instagram tips: learning from my mistakes III

Another retrospective look at how I would do things differently, with the benefit of a little hindsight… Funnily enough, people often cite these as my most helpful posts – and Lord knows I don’t need much encouragement to criticise myself! Previous instalments here and here.

A photo posted by Sara (@me_and_orla) on

What’s wrong with it: It’s over-processed & overdone. The scene is entirely artificial – between you and me, it was a sponsored post (I was poor that month, please don’t judge me) & I had hardly any time to get this together. It’s fine, I suppose – it got over 3k likes! – but it leaves me feeling a bit empty. There’s no story, no narrative, no implied moment – and that’s what I look for in photography.
What I’d do differently: Create a believable scene. Back up for more negative space and context. Edit more softly.

It's the village owl hunt tonight, but I'm more interested in the lilacs…

A photo posted by Sara (@me_and_orla) on

What’s wrong with it: It’s blurry AF. Why did I even share this one? I’m pretty sure it was a mistake – there was a crisp, clear shot next to it in my camera roll and for some reason I hit the wrong one, and realised too late. I remember being furious with myself, but by then it had a zillion likes, so I decided to let it be. It’s a surprisingly easy mistake to make, especially when working on a smartphone – we’re so used to small-scale, low detail images, that it’s only when we look on something bigger we spot our mistakes.
What I’d do differently: Be more diligent! The lilacs were blowing in a breeze, so it’s natural that some shots would blur – I should have spotted this before I shared it, sadly.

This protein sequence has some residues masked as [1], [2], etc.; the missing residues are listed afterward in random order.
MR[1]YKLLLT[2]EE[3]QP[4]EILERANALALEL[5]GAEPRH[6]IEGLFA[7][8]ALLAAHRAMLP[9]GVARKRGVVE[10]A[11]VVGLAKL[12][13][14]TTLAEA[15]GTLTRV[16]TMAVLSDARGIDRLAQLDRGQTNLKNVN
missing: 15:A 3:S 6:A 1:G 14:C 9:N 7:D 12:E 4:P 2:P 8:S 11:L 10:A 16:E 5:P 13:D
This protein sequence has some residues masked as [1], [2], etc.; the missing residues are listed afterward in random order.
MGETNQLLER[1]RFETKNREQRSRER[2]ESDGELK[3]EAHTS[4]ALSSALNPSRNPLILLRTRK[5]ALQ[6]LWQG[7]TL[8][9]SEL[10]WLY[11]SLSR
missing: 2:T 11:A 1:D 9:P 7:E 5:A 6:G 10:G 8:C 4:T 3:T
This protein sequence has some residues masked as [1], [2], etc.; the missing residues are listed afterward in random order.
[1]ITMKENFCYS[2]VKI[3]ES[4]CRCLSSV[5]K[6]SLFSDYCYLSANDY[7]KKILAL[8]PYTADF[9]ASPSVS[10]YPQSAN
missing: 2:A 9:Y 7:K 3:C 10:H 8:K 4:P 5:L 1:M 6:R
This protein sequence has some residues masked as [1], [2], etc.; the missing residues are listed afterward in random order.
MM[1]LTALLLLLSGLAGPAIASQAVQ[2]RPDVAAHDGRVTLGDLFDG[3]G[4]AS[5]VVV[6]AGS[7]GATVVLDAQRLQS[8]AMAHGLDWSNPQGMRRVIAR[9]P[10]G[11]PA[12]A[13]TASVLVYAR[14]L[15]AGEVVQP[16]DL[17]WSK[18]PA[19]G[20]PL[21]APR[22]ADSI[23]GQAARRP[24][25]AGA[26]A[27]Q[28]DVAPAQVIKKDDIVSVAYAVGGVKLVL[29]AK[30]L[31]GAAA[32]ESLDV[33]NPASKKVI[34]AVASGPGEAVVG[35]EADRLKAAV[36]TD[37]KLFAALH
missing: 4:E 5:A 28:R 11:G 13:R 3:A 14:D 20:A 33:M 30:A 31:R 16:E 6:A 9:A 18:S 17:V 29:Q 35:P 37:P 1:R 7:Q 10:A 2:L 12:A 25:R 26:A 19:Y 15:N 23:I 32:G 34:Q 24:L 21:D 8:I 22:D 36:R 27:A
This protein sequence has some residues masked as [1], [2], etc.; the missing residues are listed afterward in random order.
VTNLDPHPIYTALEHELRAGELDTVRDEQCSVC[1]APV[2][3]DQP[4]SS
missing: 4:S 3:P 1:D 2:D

Searching for selkies in Scotland today. Sharing #mymonthofsundays, & would love you to play along! ?

A photo posted by Sara (@me_and_orla) on

What’s wrong with it: This picture did relatively poorly – a fact that still makes me pretty sad about life. Look at it! It’s brilliant! Isn’t it? I like it, anyway. If I had to hazard a guess, I’d blame the time of day I shared it, perhaps a lack of context in the shot to explain it, and my confusing caption referencing ‘selkies’. That, or the world is fill of idiots who prefer poorly staged cups of tea to seals swimming in the wild… ?
What I’d do differently: Post at my peak-engagement time, and perhaps explain a little better what the viewer is seeing. Choose some specific hashtags to appeal to wildlife/nature lovers, rather than my usual generic cache.

A photo posted by Sara (@me_and_orla) on

What’s wrong with it: THE TILT SHIFT. Dear God! What happened, I think, is that I really wanted to use the picture but realised I’d inadvertently captured my unflattering reflection in the french press . Did you ever read that story about the woman pretending to be a man on a heap of dating sites who got caught out by her photo reflection? That’s all I see when I look at this photo so I lamely attempted to disguise it without any real effort. My golden rule with tilt shift is, if you can tell you’ve used it, you’re using it wrong. Or perhaps better yet – if you’re adding it in post production, just stop. The end.
What I’d do differently: Delete it! This picture wasn’t worth saving – although if it has been, I *might* have considered a bit of photoshop I suppose.

Nymphin' about in my lovely new @boden_clothing Serena dress ?

A photo posted by Sara (@me_and_orla) on

What’s wrong with it: I do love this picture – but the edit & quality make me sigh over missed opportunities. Look how perfectly that curl is falling over my shoulder! Don’t my ankles look skinny? But alas, it is over-contrasty and poorly exposed. It’s too bright and too dark and grainy, all at once, and I’ve long-since lost the original so it’s gone beyond all repair. C’est la vie. *wipes a tear*  
What I’d do differently: Take it on my proper camera! Oh, I love my iPhone, but back then I was on a 4S & it simply couldn’t handle the contrast of this bright sunny day. Other than that, a more careful VSCOcam edit would have helped – I think back then I was editing in Camera+.